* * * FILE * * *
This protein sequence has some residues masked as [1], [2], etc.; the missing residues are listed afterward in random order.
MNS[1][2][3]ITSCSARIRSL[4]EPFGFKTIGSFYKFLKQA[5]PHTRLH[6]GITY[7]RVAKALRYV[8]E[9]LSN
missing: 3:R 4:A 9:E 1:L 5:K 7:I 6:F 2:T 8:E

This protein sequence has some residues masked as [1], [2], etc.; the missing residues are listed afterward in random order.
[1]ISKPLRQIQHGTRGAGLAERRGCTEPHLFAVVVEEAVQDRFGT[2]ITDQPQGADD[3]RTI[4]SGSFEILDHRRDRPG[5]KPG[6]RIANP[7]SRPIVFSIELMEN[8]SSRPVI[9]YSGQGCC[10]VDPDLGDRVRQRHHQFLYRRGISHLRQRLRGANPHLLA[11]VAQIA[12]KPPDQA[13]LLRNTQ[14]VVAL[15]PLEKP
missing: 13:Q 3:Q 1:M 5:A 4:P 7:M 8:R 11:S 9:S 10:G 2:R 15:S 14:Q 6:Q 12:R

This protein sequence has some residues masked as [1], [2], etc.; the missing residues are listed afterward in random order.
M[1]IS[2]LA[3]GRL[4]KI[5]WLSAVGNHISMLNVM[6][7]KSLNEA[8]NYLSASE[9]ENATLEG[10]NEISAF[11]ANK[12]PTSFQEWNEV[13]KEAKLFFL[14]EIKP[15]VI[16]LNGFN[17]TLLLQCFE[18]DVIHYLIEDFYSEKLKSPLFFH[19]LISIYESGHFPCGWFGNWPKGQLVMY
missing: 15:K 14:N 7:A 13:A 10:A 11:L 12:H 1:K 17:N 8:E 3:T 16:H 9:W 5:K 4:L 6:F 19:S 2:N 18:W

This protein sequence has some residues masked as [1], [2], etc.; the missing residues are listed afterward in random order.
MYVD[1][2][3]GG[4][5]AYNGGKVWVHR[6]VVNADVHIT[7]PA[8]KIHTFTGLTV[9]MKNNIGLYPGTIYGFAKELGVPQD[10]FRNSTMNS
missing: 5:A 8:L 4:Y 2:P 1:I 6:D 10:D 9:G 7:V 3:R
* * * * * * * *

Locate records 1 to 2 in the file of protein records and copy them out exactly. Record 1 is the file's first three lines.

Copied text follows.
This protein sequence has some residues masked as [1], [2], etc.; the missing residues are listed afterward in random order.
MNS[1][2][3]ITSCSARIRSL[4]EPFGFKTIGSFYKFLKQA[5]PHTRLH[6]GITY[7]RVAKALRYV[8]E[9]LSN
missing: 3:R 4:A 9:E 1:L 5:K 7:I 6:F 2:T 8:E

This protein sequence has some residues masked as [1], [2], etc.; the missing residues are listed afterward in random order.
[1]ISKPLRQIQHGTRGAGLAERRGCTEPHLFAVVVEEAVQDRFGT[2]ITDQPQGADD[3]RTI[4]SGSFEILDHRRDRPG[5]KPG[6]RIANP[7]SRPIVFSIELMEN[8]SSRPVI[9]YSGQGCC[10]VDPDLGDRVRQRHHQFLYRRGISHLRQRLRGANPHLLA[11]VAQIA[12]KPPDQA[13]LLRNTQ[14]VVAL[15]PLEKP
missing: 13:Q 3:Q 1:M 5:A 4:P 7:M 8:R 11:S 9:S 10:G 2:R 15:S 14:Q 6:Q 12:R